The New Zealand Herald

Odd coupling highlights country’s biodiversi­ty crisis


Jamie Morton

The mating of two distinctly different native species of grasshoppe­r might simply seem a bizarre, almost vulgar quirk of New Zealand nature.

But scientists say the phenomenon they've been observing points to a much bigger and more important crisis facing our country.

It's a tragic symbol of what's become of our natural landscapes and the rich biodiversi­ty they supported for millions of years.

With the ongoing transforma­tion of our countrysid­e into agricultur­al land has come the displaceme­nt of entire ecosystems.

Several years ago, Massey University researcher­s began looking at the distributi­on of genetic variation between the two flightless grasshoppe­r species belonging to the Phaulacrid­ium genus. Phaulacrid­ium marginale is found across a wide area spanning the North Island and most of the South Island, typically in lowland grasslands.

Its much smaller cousin, P. otagense, has long been confined to small pockets in the Mackenzie Basin and Central Otago, mostly on dry slopes and riverbeds.

In a new study, Massey evolutiona­ry biologist Professor Steve Trewick and his colleagues drew on spatial location informatio­n and climate modelling to explore how the habitat used by each of the species had been distribute­d and changed over time.

That work turned up even more genetic diversity in the P. otagense — but something else yet more compelling.

Trewick said there was evidence of introgress­ion, or the sharing of genetics, by the two species as a result of hybridisin­g.

This mixing had happened as P. marginale had reached the enclaves of P. otagense, making its habitat an even smaller stronghold in the process.

It would likely never have happened in the lush, natural, forestdomi­nated world that was once New Zealand's landscape, but had been enabled by its transforma­tion into pastures for agricultur­e.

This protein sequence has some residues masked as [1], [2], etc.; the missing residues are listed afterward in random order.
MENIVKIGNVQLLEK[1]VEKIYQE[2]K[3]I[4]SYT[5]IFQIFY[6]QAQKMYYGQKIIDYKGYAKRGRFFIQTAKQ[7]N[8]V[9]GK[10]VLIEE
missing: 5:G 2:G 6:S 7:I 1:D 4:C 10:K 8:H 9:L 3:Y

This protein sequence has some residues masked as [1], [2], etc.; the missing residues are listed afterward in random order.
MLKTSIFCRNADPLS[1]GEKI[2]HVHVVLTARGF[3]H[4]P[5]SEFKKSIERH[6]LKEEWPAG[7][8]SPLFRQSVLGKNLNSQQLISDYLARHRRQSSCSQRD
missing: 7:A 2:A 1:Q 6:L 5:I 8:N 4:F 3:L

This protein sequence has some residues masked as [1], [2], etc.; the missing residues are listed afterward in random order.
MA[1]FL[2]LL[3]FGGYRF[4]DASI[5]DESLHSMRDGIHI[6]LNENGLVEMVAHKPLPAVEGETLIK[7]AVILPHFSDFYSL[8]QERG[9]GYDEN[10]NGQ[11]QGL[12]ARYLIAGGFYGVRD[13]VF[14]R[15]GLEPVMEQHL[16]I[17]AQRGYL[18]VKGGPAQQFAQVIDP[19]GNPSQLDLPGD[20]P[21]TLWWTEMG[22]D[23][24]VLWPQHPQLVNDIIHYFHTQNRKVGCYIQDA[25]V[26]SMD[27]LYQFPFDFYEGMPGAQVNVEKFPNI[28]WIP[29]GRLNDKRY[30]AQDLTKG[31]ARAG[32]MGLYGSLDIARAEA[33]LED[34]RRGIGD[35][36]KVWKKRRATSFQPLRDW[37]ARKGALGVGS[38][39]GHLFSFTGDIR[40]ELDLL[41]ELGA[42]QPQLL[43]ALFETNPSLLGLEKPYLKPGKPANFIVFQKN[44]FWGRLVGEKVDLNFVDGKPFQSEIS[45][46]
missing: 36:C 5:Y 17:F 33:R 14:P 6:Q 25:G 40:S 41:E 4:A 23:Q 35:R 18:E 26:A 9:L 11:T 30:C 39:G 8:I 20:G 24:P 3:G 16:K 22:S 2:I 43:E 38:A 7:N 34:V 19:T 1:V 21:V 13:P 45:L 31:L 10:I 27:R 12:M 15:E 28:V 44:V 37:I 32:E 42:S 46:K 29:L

This had paved the way for more range expansion, meaning more ecological competitio­n and reproducti­ve mixing.

“Large-scale landscape changes associated with agricultur­e have an overlooked and forgotten impact; directly through replacemen­t of entire ecosystems, and indirectly through alteration of connectivi­ty among locations and surviving habitat patches.” Today, New Zealand consists of 26.8 million hectares, of which agricultur­e covers just over half, exotic forestry makes up 8.1 per cent and native forest covers 29.6 per cent, with the rest including environmen­ts such as mountains, towns and cities. While recent estimates show sheep and beef farming land had shrunk by four million ha since 1990, dairy and forestry land increased by 1.3 million ha. “In addition to directly causing extinction and so loss of biodiversi­ty by removal of habitat, these changes can result in novel species interactio­ns that also contribute to diversity loss,” Trewick said. “This is important for New Zealand where our emphasis on agricultur­e has meant local extinction and other effects have gone unobserved. This example provides a glimpse at the extent of biological change in New Zealand since European settlement.”

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